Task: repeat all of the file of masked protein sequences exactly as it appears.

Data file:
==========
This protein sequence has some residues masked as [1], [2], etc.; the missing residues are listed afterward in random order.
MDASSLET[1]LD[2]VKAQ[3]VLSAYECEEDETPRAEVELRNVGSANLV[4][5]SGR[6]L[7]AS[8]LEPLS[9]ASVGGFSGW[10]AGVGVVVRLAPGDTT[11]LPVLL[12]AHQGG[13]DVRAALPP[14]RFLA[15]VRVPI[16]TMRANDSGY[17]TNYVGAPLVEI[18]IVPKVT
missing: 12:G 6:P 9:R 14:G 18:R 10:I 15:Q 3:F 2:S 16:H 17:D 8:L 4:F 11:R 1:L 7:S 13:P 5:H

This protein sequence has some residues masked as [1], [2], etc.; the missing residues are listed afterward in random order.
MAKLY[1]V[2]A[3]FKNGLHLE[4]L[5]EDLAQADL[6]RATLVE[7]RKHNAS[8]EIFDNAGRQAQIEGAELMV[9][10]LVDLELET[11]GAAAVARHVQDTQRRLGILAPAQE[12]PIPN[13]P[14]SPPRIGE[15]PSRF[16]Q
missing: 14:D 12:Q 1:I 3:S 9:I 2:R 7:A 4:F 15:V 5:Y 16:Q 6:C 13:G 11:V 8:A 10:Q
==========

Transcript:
This protein sequence has some residues masked as [1], [2], etc.; the missing residues are listed afterward in random order.
MDASSLET[1]LD[2]VKAQ[3]VLSAYECEEDETPRAEVELRNVGSANLV[4][5]SGR[6]L[7]AS[8]LEPLS[9]ASVGGFSGW[10]AGVGVVVRLAPGDTT[11]LPVLL[12]AHQGG[13]DVRAALPP[14]RFLA[15]VRVPI[16]TMRANDSGY[17]TNYVGAPLVEI[18]IVPKVT
missing: 12:G 6:P 9:R 14:G 18:R 10:I 15:Q 3:F 2:S 16:H 17:D 8:L 4:F 11:R 1:L 7:S 13:P 5:H

This protein sequence has some residues masked as [1], [2], etc.; the missing residues are listed afterward in random order.
MAKLY[1]V[2]A[3]FKNGLHLE[4]L[5]EDLAQADL[6]RATLVE[7]RKHNAS[8]EIFDNAGRQAQIEGAELMV[9][10]LVDLELET[11]GAAAVARHVQDTQRRLGILAPAQE[12]PIPN[13]P[14]SPPRIGE[15]PSRF[16]Q
missing: 14:D 12:Q 1:I 3:S 9:I 2:R 7:A 4:F 15:V 5:Y 16:Q 6:C 13:G 11:V 8:A 10:Q